Wednesday, December 24, 2008

Yet More Minnesota Maneuvering

I had a chance to look at the decision of the Minnesota Supreme Court regarding the absentee ballot controversy. I have to say that the dissents seem to have the better of it.

Here's the deal: the county canvassing boards reported their vote totals to the State Canvassing Board, which is now in the process of resolving challenges to what happened at the county level. But one thing that's unclear is what's supposed to happen to ballots, particularly absentee ballots, that weren't counted at all at the county level. Apparently the theory of the Coleman campaign is that the State Canvassing Board can consider a challenge to the way a vote was counted, but cannot consider a challenge to the complete rejection of an absentee ballot that wasn't even opened at the county level. Such challenges can be heard, Coleman recognizes, but only, in his view, in a "contest" held in court after the State Canvassing Board certifies a winner.

It appears that hundreds of absentee ballots may have been rejected improperly at the county level. The State Canvassing Board instructed the county boards to segregate these ballots. But Coleman then asked the state Supreme Court to order that the ballots not be opened at this stage of the proceedings.

And here's what that court came up with: it order that the ballots not be opened and counted now unless the Coleman and Franken campaigns agree that a ballot was improperly rejected. If the candidates agree on that with regard to a ballot, it shall be opened and counted.

And what is the justification for this? Minnesota statute 204C.39 provides that "A county canvassing board may determine by majority vote that the election judges have made an obvious error in counting or recording the votes for an office. " This is the section that the court held to be inapplicable -- I guess the court believes that improperly rejecting and therefore improperly not even opening an absentee ballot cannot be an "obvious error in counting or recording the votes for an office." (It's hard to be sure what the court thinks because it hasn't written up its full opinion yet -- it just issued this order in a hurry.) I guess if you don't open the ballot at all, you haven't counted or recorded it, so the court thinks you can't have made an obvious counting or recording error. OK, that sounds like an unnecessarily restrictive reading (I would say that refusing to count a valid vote is a counting error), but let's give it to them.

But then why can the ballots be opened if the candidates agree they were improperly rejected? Section 204C.38 says that "If the candidates for an office unanimously agree in writing that the election judges in any precinct have made an obvious error in the counting or recording of the votes for that office, they shall deliver the agreement to the county auditor of that county who shall reconvene the county canvassing board, if necessary, and present the agreement to it. The county canvassing board shall correct the error as specified in the agreement."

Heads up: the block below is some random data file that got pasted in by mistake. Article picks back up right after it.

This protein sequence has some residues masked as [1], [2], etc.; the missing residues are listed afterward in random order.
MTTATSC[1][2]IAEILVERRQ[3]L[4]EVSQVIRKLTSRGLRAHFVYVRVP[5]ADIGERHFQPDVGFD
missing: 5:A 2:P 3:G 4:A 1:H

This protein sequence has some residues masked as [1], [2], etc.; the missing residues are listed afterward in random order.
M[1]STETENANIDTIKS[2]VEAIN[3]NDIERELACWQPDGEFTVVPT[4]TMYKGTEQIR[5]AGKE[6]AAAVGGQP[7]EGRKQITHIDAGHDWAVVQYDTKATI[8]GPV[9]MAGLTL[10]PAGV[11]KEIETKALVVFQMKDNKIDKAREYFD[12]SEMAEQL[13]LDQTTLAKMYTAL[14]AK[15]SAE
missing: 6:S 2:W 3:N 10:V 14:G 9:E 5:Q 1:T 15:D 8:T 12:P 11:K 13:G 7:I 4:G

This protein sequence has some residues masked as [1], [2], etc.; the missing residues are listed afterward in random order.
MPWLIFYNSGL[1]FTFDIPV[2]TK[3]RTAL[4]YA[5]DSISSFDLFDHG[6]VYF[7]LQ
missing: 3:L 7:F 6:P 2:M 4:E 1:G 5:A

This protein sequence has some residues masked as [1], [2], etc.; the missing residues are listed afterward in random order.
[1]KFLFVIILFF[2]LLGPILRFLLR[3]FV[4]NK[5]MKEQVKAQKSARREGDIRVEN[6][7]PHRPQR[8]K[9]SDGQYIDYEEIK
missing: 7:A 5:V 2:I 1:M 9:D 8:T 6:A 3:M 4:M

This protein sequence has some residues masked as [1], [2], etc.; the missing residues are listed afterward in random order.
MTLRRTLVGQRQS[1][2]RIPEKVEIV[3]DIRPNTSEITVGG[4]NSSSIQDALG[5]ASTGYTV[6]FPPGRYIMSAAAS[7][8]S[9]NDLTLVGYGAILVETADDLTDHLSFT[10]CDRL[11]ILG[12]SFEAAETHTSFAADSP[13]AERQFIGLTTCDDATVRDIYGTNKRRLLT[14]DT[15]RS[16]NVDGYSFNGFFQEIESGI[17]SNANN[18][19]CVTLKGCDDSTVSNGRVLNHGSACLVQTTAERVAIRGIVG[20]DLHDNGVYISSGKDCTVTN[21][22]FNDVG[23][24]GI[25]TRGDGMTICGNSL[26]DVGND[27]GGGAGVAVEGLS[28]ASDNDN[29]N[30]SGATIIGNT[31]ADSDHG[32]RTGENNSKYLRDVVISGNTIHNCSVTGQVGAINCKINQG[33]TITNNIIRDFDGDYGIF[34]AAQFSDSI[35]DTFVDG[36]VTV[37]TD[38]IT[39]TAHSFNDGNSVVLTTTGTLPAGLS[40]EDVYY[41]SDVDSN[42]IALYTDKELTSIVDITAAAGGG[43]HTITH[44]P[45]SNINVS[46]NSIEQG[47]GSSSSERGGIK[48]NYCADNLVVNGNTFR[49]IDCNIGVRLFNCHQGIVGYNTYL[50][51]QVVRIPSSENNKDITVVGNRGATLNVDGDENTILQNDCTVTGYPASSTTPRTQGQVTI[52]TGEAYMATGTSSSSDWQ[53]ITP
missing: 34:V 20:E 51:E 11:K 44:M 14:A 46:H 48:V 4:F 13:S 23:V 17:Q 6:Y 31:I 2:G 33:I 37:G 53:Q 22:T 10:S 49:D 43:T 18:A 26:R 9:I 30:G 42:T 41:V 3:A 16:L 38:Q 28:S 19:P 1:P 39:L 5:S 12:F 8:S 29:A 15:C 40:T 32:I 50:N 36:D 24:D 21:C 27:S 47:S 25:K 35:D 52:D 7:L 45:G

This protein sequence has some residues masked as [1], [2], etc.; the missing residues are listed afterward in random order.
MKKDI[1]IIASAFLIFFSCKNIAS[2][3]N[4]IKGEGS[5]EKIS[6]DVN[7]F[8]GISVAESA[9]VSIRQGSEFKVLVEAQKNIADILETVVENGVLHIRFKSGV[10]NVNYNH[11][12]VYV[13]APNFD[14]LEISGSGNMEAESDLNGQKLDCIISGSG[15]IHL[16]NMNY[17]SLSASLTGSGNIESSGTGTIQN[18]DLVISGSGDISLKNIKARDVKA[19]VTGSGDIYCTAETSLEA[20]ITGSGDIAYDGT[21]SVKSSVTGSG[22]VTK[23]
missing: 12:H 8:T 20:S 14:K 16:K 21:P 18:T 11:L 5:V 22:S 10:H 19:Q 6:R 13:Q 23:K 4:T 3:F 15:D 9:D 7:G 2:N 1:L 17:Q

But notice that the key phrase is essentially identical in the two sections: "obvious error in [the] counting or recording [of] the votes for [an, that] office." Improperly rejecting an absentee ballot and refusing to open it either can be, or cannot be, an "obvious error in counting or recording votes." I don't see how it can be one where the candidates agree but not if the candidates don't agree. It doesn't make sense. That's the point of the dissenting opinions.

Obviously the candidates will not have the right incentives to agree on ballots. Even where the objective indications are that a ballot was improperly rejected, each candidate will be inclined to agree to have it counted only if they think it will favor their side -- and it seems like they'll have a lot of data to guide them, like the voter's name and address (how can they agree on whether a ballot was obviously improperly rejected without seeing the outer envelope, which would have this information?). So it seems unlikely that an appropriate set of the ballots will get counted under this procedure.

Also, section 204C.38 refers to unanimous agreement among the "candidates for an office." So I don't see how agreement between Coleman and Franken can be enough to justify acting under this section -- there would also need to be agreement from the other three, lesser candidates, Barkley, Aldrich, and Niemackl.

The court also cited section 204B.44 in its ruling, but I can't see how that supports the rule the court imposed.

So there's another fine mess the courts have gotten into, trying to invent rules as they go along. I remember the same thing in Florida in 2000. The state Supreme Court's first decision didn't follow the applicable statutes but tried to make up a procedure that seemed sensible in light of the circumstances. Then by the time of the court's second decision, which followed the statutory procedures to the letter, people couldn't believe the court was acting honestly.

With the votes totals separated by a hair's breadth, every little procedural ruling counts for a lot. It doesn't seem like a good idea to count improperly rejected absentee ballots only in a court contest, and it certainly doesn't seem like a good idea to invent an ad hoc procedure for counting only some of them.

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